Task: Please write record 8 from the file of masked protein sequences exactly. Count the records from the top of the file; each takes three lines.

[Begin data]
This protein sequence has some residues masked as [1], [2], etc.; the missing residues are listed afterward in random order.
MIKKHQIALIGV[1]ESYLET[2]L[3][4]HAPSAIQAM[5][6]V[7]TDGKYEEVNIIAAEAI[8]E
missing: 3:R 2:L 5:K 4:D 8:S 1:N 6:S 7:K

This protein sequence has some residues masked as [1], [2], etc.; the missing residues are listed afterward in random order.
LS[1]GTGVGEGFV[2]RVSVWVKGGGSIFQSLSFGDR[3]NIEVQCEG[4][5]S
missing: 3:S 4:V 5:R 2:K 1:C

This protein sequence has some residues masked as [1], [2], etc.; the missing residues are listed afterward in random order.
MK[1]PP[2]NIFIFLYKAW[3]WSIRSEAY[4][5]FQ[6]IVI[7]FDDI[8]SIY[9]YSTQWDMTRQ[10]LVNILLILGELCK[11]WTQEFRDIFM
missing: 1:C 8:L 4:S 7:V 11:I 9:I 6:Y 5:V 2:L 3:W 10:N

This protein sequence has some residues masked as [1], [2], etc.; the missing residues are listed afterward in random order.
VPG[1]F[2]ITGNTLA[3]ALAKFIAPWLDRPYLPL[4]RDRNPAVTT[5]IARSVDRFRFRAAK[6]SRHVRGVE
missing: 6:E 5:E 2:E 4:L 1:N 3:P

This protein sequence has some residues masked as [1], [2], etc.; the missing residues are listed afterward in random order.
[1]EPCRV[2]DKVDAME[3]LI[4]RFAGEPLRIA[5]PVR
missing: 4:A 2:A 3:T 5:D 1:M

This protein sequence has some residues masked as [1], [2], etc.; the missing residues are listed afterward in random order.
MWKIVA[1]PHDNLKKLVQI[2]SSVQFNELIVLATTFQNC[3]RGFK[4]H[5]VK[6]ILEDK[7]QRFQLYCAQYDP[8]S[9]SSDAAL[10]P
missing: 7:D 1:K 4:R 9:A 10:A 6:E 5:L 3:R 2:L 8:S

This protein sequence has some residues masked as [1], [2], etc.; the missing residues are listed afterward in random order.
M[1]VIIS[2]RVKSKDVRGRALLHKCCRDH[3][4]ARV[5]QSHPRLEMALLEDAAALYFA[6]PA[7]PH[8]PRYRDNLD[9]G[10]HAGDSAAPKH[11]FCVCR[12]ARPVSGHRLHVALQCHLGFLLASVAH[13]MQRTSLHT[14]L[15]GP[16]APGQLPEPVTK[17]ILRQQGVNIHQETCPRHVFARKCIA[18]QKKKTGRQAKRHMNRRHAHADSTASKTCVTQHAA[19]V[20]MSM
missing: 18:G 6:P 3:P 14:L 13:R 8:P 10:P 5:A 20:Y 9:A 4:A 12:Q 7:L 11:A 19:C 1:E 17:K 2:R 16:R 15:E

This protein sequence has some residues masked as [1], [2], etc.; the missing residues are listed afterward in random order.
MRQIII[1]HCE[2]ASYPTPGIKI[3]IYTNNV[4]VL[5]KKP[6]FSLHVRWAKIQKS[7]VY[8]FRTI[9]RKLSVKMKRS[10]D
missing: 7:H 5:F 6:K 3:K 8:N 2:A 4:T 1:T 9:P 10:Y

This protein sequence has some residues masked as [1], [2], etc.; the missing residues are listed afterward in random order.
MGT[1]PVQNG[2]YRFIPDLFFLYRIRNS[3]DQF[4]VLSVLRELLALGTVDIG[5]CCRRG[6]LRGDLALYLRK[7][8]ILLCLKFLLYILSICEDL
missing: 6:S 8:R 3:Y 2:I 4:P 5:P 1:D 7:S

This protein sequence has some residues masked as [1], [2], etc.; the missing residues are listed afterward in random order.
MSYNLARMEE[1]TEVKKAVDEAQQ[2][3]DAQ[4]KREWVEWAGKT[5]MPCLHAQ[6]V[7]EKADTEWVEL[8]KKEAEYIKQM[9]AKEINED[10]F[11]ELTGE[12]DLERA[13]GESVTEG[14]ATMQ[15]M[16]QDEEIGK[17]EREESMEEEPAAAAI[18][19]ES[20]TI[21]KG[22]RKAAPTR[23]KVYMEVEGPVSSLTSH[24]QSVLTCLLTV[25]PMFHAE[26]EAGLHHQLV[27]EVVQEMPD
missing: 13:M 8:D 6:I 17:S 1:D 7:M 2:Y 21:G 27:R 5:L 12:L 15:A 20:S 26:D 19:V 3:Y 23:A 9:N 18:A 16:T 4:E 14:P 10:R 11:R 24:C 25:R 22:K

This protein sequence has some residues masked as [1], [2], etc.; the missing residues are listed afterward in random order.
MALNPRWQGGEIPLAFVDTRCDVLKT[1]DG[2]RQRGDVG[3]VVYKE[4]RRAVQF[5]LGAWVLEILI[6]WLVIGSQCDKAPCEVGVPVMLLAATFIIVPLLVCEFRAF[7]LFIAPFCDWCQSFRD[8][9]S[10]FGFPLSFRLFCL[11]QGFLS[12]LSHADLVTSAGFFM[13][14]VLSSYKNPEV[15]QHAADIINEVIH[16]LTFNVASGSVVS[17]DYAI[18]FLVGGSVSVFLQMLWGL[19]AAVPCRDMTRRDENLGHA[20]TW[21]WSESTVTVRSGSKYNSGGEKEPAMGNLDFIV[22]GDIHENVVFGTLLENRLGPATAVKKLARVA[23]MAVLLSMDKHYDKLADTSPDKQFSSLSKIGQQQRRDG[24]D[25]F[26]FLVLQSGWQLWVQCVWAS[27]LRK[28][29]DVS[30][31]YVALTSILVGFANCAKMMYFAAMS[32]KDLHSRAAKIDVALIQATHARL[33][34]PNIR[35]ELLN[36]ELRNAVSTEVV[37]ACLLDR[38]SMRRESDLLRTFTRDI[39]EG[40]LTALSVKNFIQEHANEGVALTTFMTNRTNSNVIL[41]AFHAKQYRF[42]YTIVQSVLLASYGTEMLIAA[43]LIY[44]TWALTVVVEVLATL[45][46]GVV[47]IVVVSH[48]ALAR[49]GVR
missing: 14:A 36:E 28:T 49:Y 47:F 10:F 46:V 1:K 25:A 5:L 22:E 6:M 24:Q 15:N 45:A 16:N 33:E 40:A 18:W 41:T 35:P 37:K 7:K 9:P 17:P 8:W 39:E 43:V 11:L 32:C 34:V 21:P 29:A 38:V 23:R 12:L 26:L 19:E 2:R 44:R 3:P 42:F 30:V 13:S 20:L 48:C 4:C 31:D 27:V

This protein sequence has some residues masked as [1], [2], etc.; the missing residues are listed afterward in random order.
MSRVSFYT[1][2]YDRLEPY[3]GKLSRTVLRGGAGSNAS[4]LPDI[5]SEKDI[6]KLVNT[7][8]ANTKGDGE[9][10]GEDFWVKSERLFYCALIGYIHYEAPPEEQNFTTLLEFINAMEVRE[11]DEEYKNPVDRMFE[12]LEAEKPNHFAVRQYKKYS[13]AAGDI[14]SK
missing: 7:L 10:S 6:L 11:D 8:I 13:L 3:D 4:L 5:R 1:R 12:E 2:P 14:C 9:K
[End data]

This protein sequence has some residues masked as [1], [2], etc.; the missing residues are listed afterward in random order.
MRQIII[1]HCE[2]ASYPTPGIKI[3]IYTNNV[4]VL[5]KKP[6]FSLHVRWAKIQKS[7]VY[8]FRTI[9]RKLSVKMKRS[10]D
missing: 7:H 5:F 6:K 3:K 8:N 2:A 4:T 1:T 9:P 10:Y